If your yard is sunny you might look into plugging a few pieces of the more drought and sun tolerant Floratam St. Augustine into what is there. We did that last year and the very vigorous Floratam has pretty much taken over the mixture of St. Augustine and Burmuda grass that we had. It's possible the builder used Floratam, but since it is a tad more expensive they may not have. To be sure you could take a sample to a nursery that sells both. Floratam has larger blades and slight bit different color.

Also I've found that fertilizing in the spring with soy bean meal and alfalfa pellets is FAR superior to using chemical fertilizer. This feeds the earth worms and microbes that feed the lawn, but you probably know all that already :-) Anyway, for the past two years I've been putting a 50 lb bag of each on my lawn and it's never been better.

Wishing you the best with gardening in your new home :-)

Here is a link that might be useful: Aerate lawn service Austin, Texas

    Bookmark   July 2, 2011 at 2:38PM
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roselee z8b S.W. Texas

I should of done the search for Waco! For some reason my mind registered Austin instead of Waco.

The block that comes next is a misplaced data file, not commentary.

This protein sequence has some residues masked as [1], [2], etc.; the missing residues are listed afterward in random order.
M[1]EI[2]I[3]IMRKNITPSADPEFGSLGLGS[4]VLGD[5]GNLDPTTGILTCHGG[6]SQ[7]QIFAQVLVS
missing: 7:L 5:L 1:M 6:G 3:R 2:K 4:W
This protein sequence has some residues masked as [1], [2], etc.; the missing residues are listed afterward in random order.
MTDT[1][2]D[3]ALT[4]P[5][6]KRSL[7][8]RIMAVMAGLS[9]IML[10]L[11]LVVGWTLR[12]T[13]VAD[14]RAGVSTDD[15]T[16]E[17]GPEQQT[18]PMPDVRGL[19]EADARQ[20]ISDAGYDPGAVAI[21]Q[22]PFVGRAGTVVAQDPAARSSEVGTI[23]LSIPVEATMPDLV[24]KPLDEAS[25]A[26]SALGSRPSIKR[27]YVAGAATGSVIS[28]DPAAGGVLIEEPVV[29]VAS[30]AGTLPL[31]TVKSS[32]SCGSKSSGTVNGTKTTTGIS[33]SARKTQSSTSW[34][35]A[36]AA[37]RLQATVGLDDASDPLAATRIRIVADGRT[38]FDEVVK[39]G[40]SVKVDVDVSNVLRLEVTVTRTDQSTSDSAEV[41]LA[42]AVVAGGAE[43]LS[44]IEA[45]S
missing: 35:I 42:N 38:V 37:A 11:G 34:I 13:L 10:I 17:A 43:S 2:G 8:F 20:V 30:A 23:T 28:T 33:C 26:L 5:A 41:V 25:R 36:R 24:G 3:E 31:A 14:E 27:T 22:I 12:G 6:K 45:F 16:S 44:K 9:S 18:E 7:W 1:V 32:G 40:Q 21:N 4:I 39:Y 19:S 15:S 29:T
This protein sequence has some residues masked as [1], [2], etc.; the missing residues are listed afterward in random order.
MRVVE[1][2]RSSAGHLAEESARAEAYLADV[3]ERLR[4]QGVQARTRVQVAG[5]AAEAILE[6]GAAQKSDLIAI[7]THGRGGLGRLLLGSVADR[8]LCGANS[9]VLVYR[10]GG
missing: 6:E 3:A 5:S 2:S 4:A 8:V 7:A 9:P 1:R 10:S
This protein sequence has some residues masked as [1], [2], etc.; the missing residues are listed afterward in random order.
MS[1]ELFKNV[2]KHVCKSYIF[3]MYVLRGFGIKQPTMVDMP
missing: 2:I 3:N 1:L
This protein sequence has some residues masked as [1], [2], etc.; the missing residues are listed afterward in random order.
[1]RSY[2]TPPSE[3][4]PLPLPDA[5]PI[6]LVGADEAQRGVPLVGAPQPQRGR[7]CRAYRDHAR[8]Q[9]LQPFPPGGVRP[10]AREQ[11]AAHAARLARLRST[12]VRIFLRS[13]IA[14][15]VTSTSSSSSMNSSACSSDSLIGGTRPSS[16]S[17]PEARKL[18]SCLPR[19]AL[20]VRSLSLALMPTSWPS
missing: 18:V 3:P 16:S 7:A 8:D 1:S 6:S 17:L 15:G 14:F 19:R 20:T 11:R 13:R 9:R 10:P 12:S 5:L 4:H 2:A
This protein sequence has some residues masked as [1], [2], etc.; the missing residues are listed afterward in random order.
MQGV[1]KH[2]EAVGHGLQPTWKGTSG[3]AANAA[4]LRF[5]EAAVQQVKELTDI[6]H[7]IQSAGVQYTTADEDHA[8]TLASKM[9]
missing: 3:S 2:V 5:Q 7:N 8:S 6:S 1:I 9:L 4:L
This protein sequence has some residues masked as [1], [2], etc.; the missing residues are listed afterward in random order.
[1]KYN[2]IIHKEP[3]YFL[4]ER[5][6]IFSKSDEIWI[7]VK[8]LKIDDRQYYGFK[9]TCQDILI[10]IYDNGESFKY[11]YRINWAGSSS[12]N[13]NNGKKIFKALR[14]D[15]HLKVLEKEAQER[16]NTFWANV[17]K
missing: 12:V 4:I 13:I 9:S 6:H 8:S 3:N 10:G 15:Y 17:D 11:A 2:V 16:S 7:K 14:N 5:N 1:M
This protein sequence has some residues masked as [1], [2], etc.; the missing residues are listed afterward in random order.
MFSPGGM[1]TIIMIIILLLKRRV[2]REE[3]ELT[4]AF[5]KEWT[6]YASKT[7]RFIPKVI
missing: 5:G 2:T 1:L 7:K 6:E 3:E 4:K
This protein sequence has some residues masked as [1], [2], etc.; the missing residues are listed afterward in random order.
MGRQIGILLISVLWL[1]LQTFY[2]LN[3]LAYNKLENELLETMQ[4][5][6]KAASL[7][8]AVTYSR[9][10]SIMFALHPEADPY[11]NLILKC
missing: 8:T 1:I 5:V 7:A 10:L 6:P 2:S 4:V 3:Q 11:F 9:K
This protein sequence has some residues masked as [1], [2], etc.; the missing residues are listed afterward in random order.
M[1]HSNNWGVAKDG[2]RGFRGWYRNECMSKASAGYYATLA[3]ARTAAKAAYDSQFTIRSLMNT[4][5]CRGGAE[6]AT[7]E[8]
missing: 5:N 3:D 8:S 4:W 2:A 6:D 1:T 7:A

Bookmark   July 2, 2011 at 2:40PM
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Thank you all for your feedback!

I purchased a coring aerator last week (the manual labor type) and am planning on going over the front and back over the next few days. Also I'm glad to hear that several of you recommend top-dressing with organic compost, compost is relatively inexpensive and I know that it gives all sorts of sustenance to the micro-organisms inhabiting the soil.

Have any of you tried adding gypsum after aerating? My mother suggested this, but the nursery I frequent couldn't really give me a definitive answer on whether or not this would be beneficial or not.

    Bookmark   July 3, 2011 at 1:54PM
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shebear(z8 NCentralTex)

Gypsum is calcium based. Isn't Waco soil already full of calcium? If so it won't help. Gypsum is usually used on sodic soils(high salt and low calcium). Just keep adding compost a bit at a time until you're too old to care.

Oh and don't amended the soil when you plant a tree. Compost around it when you're done. Otherwise you'll run the risk of creating a bathtub that collects water and a tree that settles too low.

    Bookmark   July 3, 2011 at 4:10PM